Job 37:5
Parallel Verses
New American Standard Bible
"God thunders with His voice wondrously, Doing great things which we cannot comprehend.

King James Bible
God thundereth marvellously with his voice; great things doeth he, which we cannot comprehend.

Darby Bible Translation
�God thundereth marvellously with his voice, doing great things which we do not comprehend.

World English Bible
God thunders marvelously with his voice. He does great things, which we can't comprehend.

Young's Literal Translation
God thundereth with His voice wonderfully, Doing great things and we know not.

Job 37:5 Parallel
Barnes' Notes on the Bible

God thundereth marvelously - He thunders in a wonderful manner. The idea is, that the voice of his thunder is an amazing exhibition of his majesty and power.

Great things doeth he, which we cannot comprehend - That is, not only in regard to the thunder and the tempest, but in other things. The description of the storm properly ends here, and in the subsequent verses Elihu proceeds to specify various other phenomena, which were wholly incomprehensible by man. The reference here to the storm, and to the other grand and incomprehensible phenomena of nature, is a most appropriate introduction to the manifestation of God himself as described in the next chapter, and could not but have done much to prepare Job and his friends for that sublime close of the controversy.

The passage before us Job 36:29-33; Job 37:1-5, is probably the earliest description of a thunderstorm on record. A tempest is a phenomenon which must early have attracted attention, and which we may expect to find described or alluded to in all early poetry. It may be interesting, therefore, to compare this description of a storm, in probably the oldest poem in the world, with what has been furnished by the masters of song in ancient and modern times, and we shall find that in sublimity and beauty the Hebrew poet will suffer nothing in comparison. In one respect, which constitutes the chief sublimity of the description. he surpasses them all: I mean in the recognition of God. In the Hebrew description. God is every where in the storm He excites it; he holds the lightnings in both hands; he directs it where he pleases; he makes it the instrument of his pleasure and of executing his purposes. Sublime, therefore, as is the description of the storm itself, furious as is the tempest; bright as is the lightning: and heavy and awful as is the roar of the thunder, yet the description derives its chief sublimity from the fact that "God" presides over all, riding on the tempest and directing the storm as he pleases. Other poets have rarely attempted to give this direction to the thoughts in their description of a tempest, if we may except Klopstock, and they fall, therefore, far below the sacred poet. The following is the description of a storm by Elihu, according to the exposition which I have given:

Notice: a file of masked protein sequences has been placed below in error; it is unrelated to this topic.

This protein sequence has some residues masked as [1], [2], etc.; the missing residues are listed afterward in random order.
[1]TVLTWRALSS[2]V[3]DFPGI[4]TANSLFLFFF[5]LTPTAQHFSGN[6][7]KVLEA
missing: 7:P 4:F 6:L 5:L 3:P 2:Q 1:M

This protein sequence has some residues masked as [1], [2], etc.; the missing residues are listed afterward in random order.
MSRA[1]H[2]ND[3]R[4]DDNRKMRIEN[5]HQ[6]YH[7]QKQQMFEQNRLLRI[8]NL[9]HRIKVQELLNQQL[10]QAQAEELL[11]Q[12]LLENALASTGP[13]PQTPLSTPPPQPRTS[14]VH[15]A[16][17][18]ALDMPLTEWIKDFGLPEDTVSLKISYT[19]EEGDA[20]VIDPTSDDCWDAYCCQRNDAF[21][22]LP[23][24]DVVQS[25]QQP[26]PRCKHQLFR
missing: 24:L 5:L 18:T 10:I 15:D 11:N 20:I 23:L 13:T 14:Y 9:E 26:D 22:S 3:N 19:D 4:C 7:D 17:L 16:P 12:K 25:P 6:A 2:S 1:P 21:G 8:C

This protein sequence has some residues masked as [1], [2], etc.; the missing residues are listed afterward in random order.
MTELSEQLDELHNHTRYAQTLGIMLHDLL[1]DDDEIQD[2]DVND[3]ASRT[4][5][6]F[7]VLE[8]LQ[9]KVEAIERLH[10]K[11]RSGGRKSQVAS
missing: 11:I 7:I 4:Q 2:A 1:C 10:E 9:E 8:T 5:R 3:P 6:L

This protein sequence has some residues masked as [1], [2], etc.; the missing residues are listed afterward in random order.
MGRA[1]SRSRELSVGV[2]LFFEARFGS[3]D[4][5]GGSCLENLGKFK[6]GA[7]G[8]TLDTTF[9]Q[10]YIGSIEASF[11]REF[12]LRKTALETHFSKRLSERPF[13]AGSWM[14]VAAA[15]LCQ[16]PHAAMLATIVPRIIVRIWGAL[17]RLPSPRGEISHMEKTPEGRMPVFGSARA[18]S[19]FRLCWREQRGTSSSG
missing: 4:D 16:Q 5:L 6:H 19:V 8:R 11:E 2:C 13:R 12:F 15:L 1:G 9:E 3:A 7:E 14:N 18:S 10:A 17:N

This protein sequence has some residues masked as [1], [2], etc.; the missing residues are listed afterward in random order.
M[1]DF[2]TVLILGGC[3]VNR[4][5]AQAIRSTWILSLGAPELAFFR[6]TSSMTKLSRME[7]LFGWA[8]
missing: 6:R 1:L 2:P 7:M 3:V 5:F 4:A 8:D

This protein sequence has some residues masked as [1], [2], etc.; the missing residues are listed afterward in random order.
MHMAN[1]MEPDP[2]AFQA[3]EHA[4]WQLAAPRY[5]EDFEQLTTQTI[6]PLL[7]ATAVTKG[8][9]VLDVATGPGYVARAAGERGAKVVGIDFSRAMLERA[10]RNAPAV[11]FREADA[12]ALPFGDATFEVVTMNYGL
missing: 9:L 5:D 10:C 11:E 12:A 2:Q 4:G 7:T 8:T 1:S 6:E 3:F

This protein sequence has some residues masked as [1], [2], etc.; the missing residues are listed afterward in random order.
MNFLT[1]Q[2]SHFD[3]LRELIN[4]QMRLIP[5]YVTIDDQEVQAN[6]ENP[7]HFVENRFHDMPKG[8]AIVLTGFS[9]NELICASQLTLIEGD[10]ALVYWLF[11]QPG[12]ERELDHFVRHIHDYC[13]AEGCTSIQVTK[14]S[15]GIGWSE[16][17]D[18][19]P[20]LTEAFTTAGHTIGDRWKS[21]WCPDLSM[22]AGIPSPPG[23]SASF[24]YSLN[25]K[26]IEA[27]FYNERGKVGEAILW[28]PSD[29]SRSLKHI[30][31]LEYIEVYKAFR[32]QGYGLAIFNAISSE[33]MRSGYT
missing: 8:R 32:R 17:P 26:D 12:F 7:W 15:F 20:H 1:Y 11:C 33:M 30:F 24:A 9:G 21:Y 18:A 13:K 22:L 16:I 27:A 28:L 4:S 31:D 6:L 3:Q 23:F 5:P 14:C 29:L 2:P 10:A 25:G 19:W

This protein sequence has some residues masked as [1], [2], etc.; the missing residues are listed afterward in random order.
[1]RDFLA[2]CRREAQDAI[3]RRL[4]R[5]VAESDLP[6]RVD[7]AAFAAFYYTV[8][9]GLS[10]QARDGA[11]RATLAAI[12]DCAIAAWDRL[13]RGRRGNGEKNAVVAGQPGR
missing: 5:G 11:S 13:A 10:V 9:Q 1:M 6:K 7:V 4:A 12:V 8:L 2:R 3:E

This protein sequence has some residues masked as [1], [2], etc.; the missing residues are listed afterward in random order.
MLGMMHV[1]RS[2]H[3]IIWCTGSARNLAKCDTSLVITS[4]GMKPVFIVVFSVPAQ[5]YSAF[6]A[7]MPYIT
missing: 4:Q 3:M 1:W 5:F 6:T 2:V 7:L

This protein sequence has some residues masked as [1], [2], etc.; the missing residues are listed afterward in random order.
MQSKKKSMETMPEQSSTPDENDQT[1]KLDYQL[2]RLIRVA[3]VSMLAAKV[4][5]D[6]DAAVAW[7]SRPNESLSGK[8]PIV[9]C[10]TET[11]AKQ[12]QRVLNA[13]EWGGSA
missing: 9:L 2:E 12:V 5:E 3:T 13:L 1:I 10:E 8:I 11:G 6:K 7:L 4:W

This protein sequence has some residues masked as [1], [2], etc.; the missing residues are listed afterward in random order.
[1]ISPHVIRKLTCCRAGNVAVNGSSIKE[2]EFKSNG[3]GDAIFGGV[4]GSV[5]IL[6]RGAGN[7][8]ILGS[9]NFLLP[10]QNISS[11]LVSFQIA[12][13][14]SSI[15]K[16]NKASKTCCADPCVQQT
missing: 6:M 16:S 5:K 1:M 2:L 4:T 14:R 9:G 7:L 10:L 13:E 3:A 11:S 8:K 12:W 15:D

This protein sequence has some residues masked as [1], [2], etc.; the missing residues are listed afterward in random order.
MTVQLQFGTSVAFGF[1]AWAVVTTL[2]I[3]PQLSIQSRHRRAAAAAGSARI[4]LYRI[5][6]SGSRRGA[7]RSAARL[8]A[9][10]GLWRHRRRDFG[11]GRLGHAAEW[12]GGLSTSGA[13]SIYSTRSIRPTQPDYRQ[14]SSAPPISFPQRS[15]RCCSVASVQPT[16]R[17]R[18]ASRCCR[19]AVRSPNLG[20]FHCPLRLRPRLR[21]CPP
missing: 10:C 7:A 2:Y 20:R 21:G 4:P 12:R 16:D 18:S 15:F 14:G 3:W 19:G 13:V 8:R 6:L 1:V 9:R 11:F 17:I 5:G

Who can understand the outspreading of the clouds,

And the fearful thunderings in his pavilion?

Behold, he spreadeth his light upon it;

He also covereth the depths of the sea.

By these he executeth judgment upon the people,

By these he giveth food in abundance.

With his hands he covereth the lightning,

And commandeth it where to strike.

He pointeth out to his friends -

The collecting of his wrath is upon the wicked.

At this also my heart palpitates,


Job 37:5 Parallel Commentaries

Whether those to whom Christ's Birth was Made Known were Suitably Chosen?
Objection 1: It would seem that those to whom Christ's birth was made known were not suitably chosen. For our Lord (Mat. 10:5) commanded His disciples, "Go ye not into the way of the Gentiles," so that He might be made known to the Jews before the Gentiles. Therefore it seems that much less should Christ's birth have been at once revealed to the Gentiles who "came from the east," as stated Mat. 2:1. Objection 2: Further, the revelation of Divine truth should be made especially to the friends of God,
Saint Thomas Aquinas—Summa Theologica

The Knowledge of God
'The Lord is a God of knowledge, and by him actions are weighed.' I Sam 2:2. Glorious things are spoken of God; he transcends our thoughts, and the praises of angels. God's glory lies chiefly in his attributes, which are the several beams by which the divine nature shines forth. Among other of his orient excellencies, this is not the least, The Lord is a God of knowledge; or as the Hebrew word is, A God of knowledges.' Through the bright mirror of his own essence, he has a full idea and cognisance
Thomas Watson—A Body of Divinity

Cross References
Job 5:9
Who does great and unsearchable things, Wonders without number.

Job 11:7
"Can you discover the depths of God? Can you discover the limits of the Almighty?

Job 26:14
"Behold, these are the fringes of His ways; And how faint a word we hear of Him! But His mighty thunder, who can understand?"

Job 37:2
"Listen closely to the thunder of His voice, And the rumbling that goes out from His mouth.

Job 37:4
"After it, a voice roars; He thunders with His majestic voice, And He does not restrain the lightnings when His voice is heard.

Job 37:14
"Listen to this, O Job, Stand and consider the wonders of God.

Job 37:16
"Do you know about the layers of the thick clouds, The wonders of one perfect in knowledge,

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